New Zealand literature

New Zealand literature is literature, both oral and written, produced by the people of New Zealand. It often deals with New Zealand themes, people or places, is written predominantly in New Zealand English, and features Māori culture and the use of the Māori language. Before the arrival and settlement of Europeans in New Zealand in the 19th century, Māori culture had a strong oral tradition. Early European settlers wrote about their experiences travelling and exploring New Zealand. The concept of a "New Zealand literature", as distinct from English literature, did not originate until the 20th century, when authors began exploring themes of landscape, isolation, and the emerging New Zealand national identity.[1][2] Māori writers became more prominent in the latter half of the 20th century, and Māori language and culture have become an increasingly important part of New Zealand literature.[2]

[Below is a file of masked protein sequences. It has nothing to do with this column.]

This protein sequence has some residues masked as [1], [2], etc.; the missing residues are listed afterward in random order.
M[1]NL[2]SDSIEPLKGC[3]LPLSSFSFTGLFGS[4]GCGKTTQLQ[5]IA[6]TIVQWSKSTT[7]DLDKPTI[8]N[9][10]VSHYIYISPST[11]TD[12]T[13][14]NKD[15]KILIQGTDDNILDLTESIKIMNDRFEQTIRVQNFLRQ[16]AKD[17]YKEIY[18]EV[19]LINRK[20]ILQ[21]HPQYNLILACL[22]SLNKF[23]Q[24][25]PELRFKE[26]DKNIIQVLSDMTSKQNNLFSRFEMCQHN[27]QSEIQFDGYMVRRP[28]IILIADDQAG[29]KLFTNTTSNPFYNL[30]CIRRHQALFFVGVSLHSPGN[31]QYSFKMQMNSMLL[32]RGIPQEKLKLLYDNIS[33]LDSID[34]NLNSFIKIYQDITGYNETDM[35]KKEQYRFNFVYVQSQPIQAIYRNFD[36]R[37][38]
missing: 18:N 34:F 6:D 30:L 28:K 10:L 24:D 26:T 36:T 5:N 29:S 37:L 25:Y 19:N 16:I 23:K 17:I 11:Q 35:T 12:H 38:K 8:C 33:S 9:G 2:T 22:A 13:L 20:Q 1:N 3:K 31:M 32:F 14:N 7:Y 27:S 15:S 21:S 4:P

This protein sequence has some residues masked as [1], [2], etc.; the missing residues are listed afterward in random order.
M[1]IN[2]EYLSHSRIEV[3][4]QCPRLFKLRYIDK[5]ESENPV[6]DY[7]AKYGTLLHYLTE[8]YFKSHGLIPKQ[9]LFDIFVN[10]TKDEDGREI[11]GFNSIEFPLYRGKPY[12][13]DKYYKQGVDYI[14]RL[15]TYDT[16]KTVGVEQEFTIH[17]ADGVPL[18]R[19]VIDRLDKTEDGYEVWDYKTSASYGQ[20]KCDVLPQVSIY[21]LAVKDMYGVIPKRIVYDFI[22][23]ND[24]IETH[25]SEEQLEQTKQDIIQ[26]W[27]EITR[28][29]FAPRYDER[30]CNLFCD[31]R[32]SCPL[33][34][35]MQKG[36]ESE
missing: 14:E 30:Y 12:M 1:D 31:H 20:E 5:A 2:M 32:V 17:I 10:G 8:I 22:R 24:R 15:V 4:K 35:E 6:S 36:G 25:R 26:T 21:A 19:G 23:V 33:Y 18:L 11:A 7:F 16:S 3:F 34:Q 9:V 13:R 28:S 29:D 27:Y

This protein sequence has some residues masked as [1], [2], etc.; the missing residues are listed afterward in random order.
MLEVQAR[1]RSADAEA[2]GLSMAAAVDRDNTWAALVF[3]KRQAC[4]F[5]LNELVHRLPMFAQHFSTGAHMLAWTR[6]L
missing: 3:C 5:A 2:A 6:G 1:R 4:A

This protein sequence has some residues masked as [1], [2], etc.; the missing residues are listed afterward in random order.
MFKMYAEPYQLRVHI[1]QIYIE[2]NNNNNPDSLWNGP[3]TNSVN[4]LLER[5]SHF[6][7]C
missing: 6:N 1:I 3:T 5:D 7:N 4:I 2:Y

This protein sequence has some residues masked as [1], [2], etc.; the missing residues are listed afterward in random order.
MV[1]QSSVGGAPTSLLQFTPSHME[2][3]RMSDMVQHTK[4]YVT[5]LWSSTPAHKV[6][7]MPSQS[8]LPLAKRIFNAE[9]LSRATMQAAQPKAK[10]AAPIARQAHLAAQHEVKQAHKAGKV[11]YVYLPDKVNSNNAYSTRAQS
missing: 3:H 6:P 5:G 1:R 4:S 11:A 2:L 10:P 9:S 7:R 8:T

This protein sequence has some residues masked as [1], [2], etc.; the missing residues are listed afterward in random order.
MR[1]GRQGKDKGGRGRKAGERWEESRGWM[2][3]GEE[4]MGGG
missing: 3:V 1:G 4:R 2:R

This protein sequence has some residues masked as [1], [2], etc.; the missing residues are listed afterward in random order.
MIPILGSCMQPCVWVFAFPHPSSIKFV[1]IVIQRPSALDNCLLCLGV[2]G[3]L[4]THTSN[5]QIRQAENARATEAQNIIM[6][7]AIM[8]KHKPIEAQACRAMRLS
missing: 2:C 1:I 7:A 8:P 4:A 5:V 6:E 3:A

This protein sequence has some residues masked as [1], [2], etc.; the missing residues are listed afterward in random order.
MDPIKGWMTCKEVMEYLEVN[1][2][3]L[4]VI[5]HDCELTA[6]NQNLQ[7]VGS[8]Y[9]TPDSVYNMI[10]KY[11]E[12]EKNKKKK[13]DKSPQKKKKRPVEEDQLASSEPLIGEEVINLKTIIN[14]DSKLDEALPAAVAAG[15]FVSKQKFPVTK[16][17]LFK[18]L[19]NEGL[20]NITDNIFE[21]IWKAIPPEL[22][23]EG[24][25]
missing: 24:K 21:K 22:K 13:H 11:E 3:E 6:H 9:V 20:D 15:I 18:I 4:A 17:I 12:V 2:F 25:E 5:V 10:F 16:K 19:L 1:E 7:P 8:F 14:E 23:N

New Zealand literature has developed into a major part of modern New Zealand culture through a growing readership, financial support and publicity for writers through literary awards and fellowships, and the development of literary journals and magazines. Many New Zealand writers have obtained local and international renown over the years, including the short-story writers Katherine Mansfield, Frank Sargeson and Jacquie Sturm, novelists Janet Frame, Patricia Grace, Witi Ihimaera, Maurice Gee, Keri Hulme and Eleanor Catton, poets James K. Baxter, Fleur Adcock, Selina Tusitala Marsh and Hone Tuwhare, children's authors Margaret Mahy and Joy Cowley, historians Michael King and Judith Binney, and playwright Roger Hall.


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